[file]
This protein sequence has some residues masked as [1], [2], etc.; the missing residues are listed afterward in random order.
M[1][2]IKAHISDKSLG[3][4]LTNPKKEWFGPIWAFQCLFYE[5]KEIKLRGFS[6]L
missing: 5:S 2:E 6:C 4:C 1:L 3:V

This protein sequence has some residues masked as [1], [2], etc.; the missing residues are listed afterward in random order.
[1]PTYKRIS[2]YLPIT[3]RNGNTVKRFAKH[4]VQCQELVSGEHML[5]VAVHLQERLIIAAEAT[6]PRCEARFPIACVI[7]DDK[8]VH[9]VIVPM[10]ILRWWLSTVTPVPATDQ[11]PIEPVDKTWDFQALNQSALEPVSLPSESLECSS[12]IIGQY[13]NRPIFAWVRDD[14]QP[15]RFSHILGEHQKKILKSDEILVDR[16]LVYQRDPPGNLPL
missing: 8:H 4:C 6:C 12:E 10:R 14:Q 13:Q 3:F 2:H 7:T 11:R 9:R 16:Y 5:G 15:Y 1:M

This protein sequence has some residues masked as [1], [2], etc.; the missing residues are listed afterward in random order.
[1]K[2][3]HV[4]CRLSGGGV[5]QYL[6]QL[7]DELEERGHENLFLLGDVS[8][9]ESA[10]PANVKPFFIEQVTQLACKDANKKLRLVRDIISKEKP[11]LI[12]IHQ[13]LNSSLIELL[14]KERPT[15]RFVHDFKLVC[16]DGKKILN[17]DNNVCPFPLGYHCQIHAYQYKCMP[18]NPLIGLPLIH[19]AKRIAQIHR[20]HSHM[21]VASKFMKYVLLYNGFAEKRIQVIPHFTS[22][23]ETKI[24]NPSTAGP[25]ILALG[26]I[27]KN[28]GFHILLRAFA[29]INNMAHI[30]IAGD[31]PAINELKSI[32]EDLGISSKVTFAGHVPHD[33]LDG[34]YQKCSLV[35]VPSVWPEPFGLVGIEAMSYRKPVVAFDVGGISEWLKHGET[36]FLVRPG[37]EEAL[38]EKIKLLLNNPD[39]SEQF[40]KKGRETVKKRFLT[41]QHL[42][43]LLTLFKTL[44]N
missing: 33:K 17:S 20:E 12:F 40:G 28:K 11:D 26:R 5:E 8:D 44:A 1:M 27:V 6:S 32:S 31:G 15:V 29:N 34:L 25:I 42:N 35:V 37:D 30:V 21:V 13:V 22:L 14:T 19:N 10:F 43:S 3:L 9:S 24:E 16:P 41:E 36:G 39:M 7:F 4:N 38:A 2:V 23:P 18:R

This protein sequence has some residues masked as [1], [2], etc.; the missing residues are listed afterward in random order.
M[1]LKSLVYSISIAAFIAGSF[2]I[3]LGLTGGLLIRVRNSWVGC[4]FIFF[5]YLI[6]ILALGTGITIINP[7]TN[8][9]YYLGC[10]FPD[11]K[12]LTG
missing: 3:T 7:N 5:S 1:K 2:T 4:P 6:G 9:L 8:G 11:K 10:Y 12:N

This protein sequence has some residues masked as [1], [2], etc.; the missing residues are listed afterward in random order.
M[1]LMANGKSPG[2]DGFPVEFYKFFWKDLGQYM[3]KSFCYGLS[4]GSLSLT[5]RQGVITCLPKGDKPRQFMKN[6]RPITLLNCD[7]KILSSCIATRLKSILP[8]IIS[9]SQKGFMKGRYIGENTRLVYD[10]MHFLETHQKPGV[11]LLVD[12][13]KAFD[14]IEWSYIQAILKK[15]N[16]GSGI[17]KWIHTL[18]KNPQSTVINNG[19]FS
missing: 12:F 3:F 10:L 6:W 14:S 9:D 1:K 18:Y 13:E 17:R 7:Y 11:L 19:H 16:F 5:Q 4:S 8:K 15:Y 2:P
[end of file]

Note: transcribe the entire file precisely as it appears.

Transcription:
This protein sequence has some residues masked as [1], [2], etc.; the missing residues are listed afterward in random order.
M[1][2]IKAHISDKSLG[3][4]LTNPKKEWFGPIWAFQCLFYE[5]KEIKLRGFS[6]L
missing: 5:S 2:E 6:C 4:C 1:L 3:V

This protein sequence has some residues masked as [1], [2], etc.; the missing residues are listed afterward in random order.
[1]PTYKRIS[2]YLPIT[3]RNGNTVKRFAKH[4]VQCQELVSGEHML[5]VAVHLQERLIIAAEAT[6]PRCEARFPIACVI[7]DDK[8]VH[9]VIVPM[10]ILRWWLSTVTPVPATDQ[11]PIEPVDKTWDFQALNQSALEPVSLPSESLECSS[12]IIGQY[13]NRPIFAWVRDD[14]QP[15]RFSHILGEHQKKILKSDEILVDR[16]LVYQRDPPGNLPL
missing: 8:H 4:C 6:C 12:E 10:R 14:Q 13:Q 3:F 2:H 7:T 11:R 9:R 16:Y 5:G 15:Y 1:M

This protein sequence has some residues masked as [1], [2], etc.; the missing residues are listed afterward in random order.
[1]K[2][3]HV[4]CRLSGGGV[5]QYL[6]QL[7]DELEERGHENLFLLGDVS[8][9]ESA[10]PANVKPFFIEQVTQLACKDANKKLRLVRDIISKEKP[11]LI[12]IHQ[13]LNSSLIELL[14]KERPT[15]RFVHDFKLVC[16]DGKKILN[17]DNNVCPFPLGYHCQIHAYQYKCMP[18]NPLIGLPLIH[19]AKRIAQIHR[20]HSHM[21]VASKFMKYVLLYNGFAEKRIQVIPHFTS[22][23]ETKI[24]NPSTAGP[25]ILALG[26]I[27]KN[28]GFHILLRAFA[29]INNMAHI[30]IAGD[31]PAINELKSI[32]EDLGISSKVTFAGHVPHD[33]LDG[34]YQKCSLV[35]VPSVWPEPFGLVGIEAMSYRKPVVAFDVGGISEWLKHGET[36]FLVRPG[37]EEAL[38]EKIKLLLNNPD[39]SEQF[40]KKGRETVKKRFLT[41]QHL[42][43]LLTLFKTL[44]N
missing: 33:K 17:S 20:E 12:F 40:G 28:K 11:D 26:R 5:E 8:D 44:A 1:M 27:V 6:S 32:S 31:G 15:V 29:N 34:L 25:I 42:N 35:V 37:D 30:V 21:V 13:V 22:L 14:T 19:N 10:F 43:S 3:L 9:S 24:E 16:P 41:E 36:G 39:M 7:F 4:N 38:A 2:V 23:P 18:R

This protein sequence has some residues masked as [1], [2], etc.; the missing residues are listed afterward in random order.
M[1]LKSLVYSISIAAFIAGSF[2]I[3]LGLTGGLLIRVRNSWVGC[4]FIFF[5]YLI[6]ILALGTGITIINP[7]TN[8][9]YYLGC[10]FPD[11]K[12]LTG
missing: 3:T 7:N 5:S 1:K 2:T 4:P 6:G 9:L 8:G 11:K 10:Y 12:N

This protein sequence has some residues masked as [1], [2], etc.; the missing residues are listed afterward in random order.
M[1]LMANGKSPG[2]DGFPVEFYKFFWKDLGQYM[3]KSFCYGLS[4]GSLSLT[5]RQGVITCLPKGDKPRQFMKN[6]RPITLLNCD[7]KILSSCIATRLKSILP[8]IIS[9]SQKGFMKGRYIGENTRLVYD[10]MHFLETHQKPGV[11]LLVD[12][13]KAFD[14]IEWSYIQAILKK[15]N[16]GSGI[17]KWIHTL[18]KNPQSTVINNG[19]FS
missing: 12:F 3:F 10:L 6:W 14:S 9:D 1:K 18:Y 13:E 17:R 7:Y 11:L 19:H 16:F 5:Q 4:S 8:K 15:Y 2:P